Ultrafast, barrierless processes have the remarkable feature that they occur in less than a picosecond and can therefore be modelled with molecular dynamics. The cis-trans isomerisation of photo-excited retinal is ultrafast. This is not primarily God's grace toward theoretical chemists (who like to model the process) but it ensures that the process is efficient and vision works. 
The trick with an ultrafast process is that after excitation, the reaction occurs (almost) without a barrier. The time is determined by the skeletal deformations, cf. a 333/cm vibration has a period of 100 fs.
To understand what is going on, it is sufficient to consider a smaller system than retinal, for example the pentadiene-iminium ion (the N instead of O comes from the protein). The system is strongly polarised toward the N. The first excited state (shwon in red) is polarized the opposite way.
After excitation (γ means "photon" ) the cis-doublebond becomes a single bond. Because of that it stretches out. Now there is an ecliptical single bond with weak π-conjugation. It spontaniously rotates.
The crucial step comes now: The excited state decreases in energy as the rotation progresses. The ground state's energy increases. At about 90° torsion angle their energies are the same. This is called a conical intersection. Now a radiationless transition occurs and we are in the ground state again. Ground state means double bond. And that means that a linear alignment is preferred. The molecule can either move back to the cis form or it keeps rotating the same direction and becomes trans. The ratio depends on the exact shape of the potential energy surface.
During that whole process we move down on potential energy surfaces. The geometry is relaxed to a minimum in the excited state. Then the molecule switches to the ground state where it has a local maximum. And the reaction keeps going until we reach one of the stable ground state structures. The energy needed to drive the process comes from the photon. But as soon as the photon is absorbed everything happens spontaneously.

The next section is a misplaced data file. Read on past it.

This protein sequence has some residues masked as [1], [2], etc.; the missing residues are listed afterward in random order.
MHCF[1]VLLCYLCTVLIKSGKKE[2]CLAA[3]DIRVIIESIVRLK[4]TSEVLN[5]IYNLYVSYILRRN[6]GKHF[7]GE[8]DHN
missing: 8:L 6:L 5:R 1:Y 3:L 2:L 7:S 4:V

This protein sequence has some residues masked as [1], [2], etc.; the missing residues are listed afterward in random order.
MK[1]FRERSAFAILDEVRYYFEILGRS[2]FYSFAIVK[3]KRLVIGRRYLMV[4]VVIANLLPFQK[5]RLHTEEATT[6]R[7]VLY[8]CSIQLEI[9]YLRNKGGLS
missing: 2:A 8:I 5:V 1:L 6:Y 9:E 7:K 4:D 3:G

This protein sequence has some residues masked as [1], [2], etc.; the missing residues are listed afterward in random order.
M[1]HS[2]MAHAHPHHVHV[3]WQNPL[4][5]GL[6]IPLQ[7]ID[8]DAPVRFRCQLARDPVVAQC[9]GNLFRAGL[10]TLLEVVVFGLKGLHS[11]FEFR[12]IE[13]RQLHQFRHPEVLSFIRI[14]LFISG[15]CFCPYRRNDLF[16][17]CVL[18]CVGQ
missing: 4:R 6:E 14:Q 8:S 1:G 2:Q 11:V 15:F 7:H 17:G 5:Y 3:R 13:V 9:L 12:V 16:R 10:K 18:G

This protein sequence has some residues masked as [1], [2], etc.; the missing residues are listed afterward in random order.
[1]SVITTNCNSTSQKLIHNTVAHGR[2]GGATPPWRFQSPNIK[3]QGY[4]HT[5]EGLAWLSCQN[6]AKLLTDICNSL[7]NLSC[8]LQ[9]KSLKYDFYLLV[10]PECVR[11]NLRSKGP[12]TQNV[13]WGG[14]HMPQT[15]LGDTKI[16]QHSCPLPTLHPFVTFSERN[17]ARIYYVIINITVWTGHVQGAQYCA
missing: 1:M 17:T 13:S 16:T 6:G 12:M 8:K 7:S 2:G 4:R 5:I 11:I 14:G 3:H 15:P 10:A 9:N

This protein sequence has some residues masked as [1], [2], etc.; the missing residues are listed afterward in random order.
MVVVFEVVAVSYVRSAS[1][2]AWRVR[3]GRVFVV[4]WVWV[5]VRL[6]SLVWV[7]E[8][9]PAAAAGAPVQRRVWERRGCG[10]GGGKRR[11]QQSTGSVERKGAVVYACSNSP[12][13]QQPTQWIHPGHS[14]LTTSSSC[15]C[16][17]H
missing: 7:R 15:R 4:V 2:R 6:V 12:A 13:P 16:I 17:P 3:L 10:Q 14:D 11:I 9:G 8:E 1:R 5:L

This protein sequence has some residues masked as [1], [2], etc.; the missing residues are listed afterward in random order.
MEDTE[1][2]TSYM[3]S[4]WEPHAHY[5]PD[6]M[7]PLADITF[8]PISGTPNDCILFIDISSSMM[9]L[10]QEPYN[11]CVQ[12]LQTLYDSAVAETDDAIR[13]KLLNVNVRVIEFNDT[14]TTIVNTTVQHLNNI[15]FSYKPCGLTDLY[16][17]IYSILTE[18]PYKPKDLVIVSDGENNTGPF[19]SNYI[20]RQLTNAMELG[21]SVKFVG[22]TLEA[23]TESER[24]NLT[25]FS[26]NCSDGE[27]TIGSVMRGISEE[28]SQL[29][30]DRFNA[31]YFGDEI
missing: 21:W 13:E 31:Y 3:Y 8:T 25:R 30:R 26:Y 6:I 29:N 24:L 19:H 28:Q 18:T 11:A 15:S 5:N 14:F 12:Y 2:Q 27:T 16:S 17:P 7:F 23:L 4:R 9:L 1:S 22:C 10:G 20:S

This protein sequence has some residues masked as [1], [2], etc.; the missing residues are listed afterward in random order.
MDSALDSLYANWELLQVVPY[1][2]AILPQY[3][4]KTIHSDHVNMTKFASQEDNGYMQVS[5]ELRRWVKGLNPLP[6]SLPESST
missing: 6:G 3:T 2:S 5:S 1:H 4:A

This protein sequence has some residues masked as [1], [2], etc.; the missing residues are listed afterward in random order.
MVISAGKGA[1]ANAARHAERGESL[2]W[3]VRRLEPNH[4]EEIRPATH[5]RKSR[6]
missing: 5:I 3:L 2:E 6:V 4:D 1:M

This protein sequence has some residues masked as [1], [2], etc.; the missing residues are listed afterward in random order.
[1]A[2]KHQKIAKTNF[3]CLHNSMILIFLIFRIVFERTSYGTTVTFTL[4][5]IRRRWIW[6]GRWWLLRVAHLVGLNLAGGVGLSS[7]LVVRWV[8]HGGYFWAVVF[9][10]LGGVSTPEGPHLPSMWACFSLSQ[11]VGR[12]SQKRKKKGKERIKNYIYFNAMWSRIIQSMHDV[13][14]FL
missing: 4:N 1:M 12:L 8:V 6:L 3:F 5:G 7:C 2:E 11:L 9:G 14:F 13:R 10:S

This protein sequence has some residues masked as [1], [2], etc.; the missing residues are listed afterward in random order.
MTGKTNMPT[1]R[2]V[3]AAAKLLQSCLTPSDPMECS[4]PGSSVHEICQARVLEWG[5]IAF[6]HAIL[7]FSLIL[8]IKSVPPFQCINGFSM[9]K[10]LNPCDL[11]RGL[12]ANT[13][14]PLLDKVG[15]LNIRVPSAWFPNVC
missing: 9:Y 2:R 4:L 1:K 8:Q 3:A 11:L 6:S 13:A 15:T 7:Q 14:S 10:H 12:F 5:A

Because of the short reaction time no competing reactions are to be expected. Fluorescence is with 10-8 seconds 5 orders of magnitude slower. But also collisions that could take up energy aren't likely in that kind of a time frame. That means we can expect high quantum yield. It is 65% for retinal in rhodopsin and 25% for retinal in solution.
The information was mostly from this article by Garavelli (10.1007/s00214-005-0030-z).
 Sorry for making a religious reference in a scientific text. But where I come from the gap between religion and science isn't quite as big. Our religious people don't try to sabotage scientific theories for incomprehensible reasons and our scientists don't announce that they are atheists all the time. I don't know whose fault the situation in the US is. Maybe religious people should be nice and tolerant. Maybe scientists should be smart and on top of things. Maybe it's difficult for anyone to stop a fight once it has that scale and all you can do is defend your own interests.
 I don't like the hν for two reasons. First the energy is neither the only feature of a photon (it has momentum, spin, ...) nor is hν a unique identification for it. Second I don't like ν because it looks like a v and it does not abbreviate the word "frequency" like f does.
A Defense of Journal Impact Factors - Vilified, journal impact factor may still be useful for scientists. But use it with caution.
9 hours ago